Ritualistic Change: “The Night After the Civil War Ended”

A Short story

By Tolulope Ogedengbe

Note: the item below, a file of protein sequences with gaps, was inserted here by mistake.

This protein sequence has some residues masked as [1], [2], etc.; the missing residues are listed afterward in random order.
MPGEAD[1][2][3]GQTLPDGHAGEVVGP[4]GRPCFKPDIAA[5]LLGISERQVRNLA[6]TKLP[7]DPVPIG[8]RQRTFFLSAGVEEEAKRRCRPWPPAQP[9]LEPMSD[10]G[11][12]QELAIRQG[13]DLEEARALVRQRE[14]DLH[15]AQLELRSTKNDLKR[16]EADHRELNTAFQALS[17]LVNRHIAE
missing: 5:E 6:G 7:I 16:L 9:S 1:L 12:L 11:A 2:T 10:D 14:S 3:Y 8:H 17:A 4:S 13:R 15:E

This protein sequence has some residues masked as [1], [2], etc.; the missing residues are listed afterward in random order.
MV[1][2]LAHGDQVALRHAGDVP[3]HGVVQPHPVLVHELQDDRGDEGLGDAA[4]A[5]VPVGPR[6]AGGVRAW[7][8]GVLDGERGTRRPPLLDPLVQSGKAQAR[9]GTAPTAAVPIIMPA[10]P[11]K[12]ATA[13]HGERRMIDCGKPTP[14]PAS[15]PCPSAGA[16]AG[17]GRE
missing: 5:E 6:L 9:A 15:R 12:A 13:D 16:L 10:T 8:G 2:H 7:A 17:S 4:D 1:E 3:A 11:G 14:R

We sat beside the orange ember of an abandoned fire, and listened to our eyes tell tales our withered lips could not mutter. Our faces painted with grief, our hearts bearing the trauma of war; war that took a child from his mother, that separated two young lovers and dispersed their bodies like dry pollen grains. We sat watching our shoulders carry the weight of loss, the loss of friends with whom we gathered in blissful camaraderie, in a boogie of banquets underneath the effulgence of dusk long before we became a simile for pain, an allegory for sorrow, before the wickedness of wars trampled upon our flesh and bruised our soul. Loss of bosom friends with whom we spent moments together, outside a thatched cottage sharing our secrets in love and dreams while the evening breeze blew and whistled pleasures into our ears. Loss of neighbours that crawled into eternal silence on days when the sky broke into shrapnel, falling on our roofs; days when horror struck our land and we scampered in dark holes for safety. Loss of relatives who met their doom along the broken boulevards; whose bodies became homes to bullets shot from the guns of armed men who invaded our cities like swarms of bees, tearing the night apart with strange sounds. Of lovers we lost to the heat of raging fire; the ones we could not rescue from the sting of death, from the disaster that threatened to snatch our lives because a country was engulfed by fire, because home and everywhere familiar with our feet became desolate